I think you picked out two nice starting projects. I would do the scarf first myself since it will go a little faster so you get more immediate gratification.

If you need tutorials on how to get started, go to the video section on this site - Amy's videos are really easy to understand. If you need more help, feel free to ask us (I am a fairly new knitter but you are always welcome to PM me).

Happy knitting!!!

Big hugs! :hug:

suzeeq
02-02-2008, 08:13 PM
Oy.... the cotton yarn is fine for dishcloths, but you should probably use metal, the bamboo may make the yarn drag. Work on that first. The Homespun is difficult to knit with and it does much better on larger needles, like 11s. I'd say take back the bamboo needles and swap them for metal ones, and exchange the Homespun for a smooth yarn like Caron Simply soft, or something by Bernat or Patons. Or Red Heart soft. Or just RedHeart. Keep the cotton and and size 10 needles.

Knitting_Guy
02-02-2008, 08:29 PM
One step at a time. Knitting is always done a single stitch at a time.

I'd say go ahead and start with the supplies you have. Work on the simple garter stitch scarf first as it will help you learn tensioning and the knit stitch.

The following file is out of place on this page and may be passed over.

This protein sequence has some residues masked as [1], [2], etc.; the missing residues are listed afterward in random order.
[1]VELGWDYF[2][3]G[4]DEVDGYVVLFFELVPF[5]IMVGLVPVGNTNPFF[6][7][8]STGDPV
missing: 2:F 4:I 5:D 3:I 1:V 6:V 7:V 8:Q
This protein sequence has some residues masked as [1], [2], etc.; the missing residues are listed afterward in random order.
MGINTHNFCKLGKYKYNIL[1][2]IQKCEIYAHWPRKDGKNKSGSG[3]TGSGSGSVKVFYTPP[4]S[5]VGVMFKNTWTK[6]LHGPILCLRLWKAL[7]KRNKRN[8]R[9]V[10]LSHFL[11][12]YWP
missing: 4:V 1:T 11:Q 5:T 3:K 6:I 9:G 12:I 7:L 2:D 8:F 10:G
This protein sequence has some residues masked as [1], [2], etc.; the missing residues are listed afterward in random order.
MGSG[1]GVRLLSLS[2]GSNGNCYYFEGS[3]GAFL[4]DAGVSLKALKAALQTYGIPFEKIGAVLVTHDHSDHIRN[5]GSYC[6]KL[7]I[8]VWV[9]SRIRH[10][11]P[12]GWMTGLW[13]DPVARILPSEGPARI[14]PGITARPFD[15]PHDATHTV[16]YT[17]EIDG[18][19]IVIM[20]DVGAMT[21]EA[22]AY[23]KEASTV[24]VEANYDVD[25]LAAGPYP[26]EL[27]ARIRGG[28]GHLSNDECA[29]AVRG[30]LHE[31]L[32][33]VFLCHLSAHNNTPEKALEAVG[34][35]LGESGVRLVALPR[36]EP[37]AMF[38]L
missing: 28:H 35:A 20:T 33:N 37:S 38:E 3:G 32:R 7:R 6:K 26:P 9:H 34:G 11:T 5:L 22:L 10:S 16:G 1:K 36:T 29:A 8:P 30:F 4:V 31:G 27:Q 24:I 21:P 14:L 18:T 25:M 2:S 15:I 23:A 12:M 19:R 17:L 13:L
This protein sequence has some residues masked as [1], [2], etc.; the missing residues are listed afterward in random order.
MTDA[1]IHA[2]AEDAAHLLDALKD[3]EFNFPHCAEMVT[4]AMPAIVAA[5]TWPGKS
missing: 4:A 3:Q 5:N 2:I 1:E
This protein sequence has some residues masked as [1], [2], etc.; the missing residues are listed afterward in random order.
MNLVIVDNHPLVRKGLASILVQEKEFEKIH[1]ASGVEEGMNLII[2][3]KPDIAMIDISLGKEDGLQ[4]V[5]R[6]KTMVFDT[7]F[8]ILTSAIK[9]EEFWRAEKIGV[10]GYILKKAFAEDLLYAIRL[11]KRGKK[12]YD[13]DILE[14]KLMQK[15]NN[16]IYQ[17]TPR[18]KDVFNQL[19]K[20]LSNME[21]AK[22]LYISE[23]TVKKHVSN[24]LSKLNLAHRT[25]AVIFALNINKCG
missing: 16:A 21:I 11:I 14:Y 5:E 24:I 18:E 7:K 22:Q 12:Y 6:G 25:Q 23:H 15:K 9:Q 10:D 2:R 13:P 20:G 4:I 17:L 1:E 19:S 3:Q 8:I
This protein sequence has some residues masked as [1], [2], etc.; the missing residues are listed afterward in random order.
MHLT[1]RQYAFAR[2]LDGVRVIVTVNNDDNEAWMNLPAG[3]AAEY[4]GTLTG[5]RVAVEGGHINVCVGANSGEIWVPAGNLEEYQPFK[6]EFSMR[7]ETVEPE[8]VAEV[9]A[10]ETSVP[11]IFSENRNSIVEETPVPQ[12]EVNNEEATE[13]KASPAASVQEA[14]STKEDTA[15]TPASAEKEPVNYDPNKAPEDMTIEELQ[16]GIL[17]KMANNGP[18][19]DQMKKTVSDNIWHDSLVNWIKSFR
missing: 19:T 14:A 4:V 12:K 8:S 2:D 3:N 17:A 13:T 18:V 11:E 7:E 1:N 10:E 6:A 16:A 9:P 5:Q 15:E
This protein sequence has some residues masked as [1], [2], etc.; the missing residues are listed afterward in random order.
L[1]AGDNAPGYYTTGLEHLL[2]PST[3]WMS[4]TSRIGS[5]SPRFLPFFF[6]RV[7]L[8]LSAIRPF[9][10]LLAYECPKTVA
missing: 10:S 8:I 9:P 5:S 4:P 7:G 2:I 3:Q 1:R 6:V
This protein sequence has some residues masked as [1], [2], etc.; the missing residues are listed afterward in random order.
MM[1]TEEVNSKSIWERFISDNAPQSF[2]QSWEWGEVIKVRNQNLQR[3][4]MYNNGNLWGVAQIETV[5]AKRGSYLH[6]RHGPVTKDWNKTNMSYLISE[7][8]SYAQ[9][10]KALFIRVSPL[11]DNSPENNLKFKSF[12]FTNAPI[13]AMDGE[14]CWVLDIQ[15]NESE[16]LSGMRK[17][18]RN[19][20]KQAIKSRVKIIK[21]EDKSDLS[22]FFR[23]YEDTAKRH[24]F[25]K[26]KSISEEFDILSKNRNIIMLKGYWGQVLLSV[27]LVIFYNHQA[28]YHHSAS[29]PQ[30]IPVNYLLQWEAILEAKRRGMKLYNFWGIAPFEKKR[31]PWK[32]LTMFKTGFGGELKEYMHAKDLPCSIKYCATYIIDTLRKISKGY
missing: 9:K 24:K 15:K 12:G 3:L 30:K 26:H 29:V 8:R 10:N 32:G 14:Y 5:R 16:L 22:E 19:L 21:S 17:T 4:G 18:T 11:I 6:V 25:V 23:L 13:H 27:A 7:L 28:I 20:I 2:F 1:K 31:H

Don't expect perfection, just knit it. Maybe it won't look so great to begin with but I'll bet as you go along it will begin looking more and more even.

One stitch at a time, be patient with yourself as you learn this new skill, and before you know it you'll be turning out some very cool stuff.

knittingymnast
02-02-2008, 08:33 PM
Yes, i agree with suzeeq. Mason, i :heart: your new avatar!

dustinac
02-02-2008, 08:36 PM
:hug: I'm sorry you were ignored at your local yarn shop...I agree with what has already been said...just take it one stitch at a time :hug:

figaro
02-02-2008, 10:08 PM
I think you should keep the bamboo needles. When I first started, I also felt overwhelmed with everything and bought aluminum needles and some worsted weight yarn, I could not knit with those needles. They were very slippery for me I was not able to slip the yarn off the needle with out losing everything and almost quit because of that. I knit only with bamboo needles now and have knit a lot of washcloths with it. I would say go grab some worsted weight yarn for the scarf (Homespun can be a little difficult to start with I think) and knit yourself up a scarf with it, then try the washcloth. Bamboos are a little sticky but not so much that you can't move the yarn around. And don't worry, you will make mistakes, we all have and we still do sometimes! But it is a lot of fun and worth it.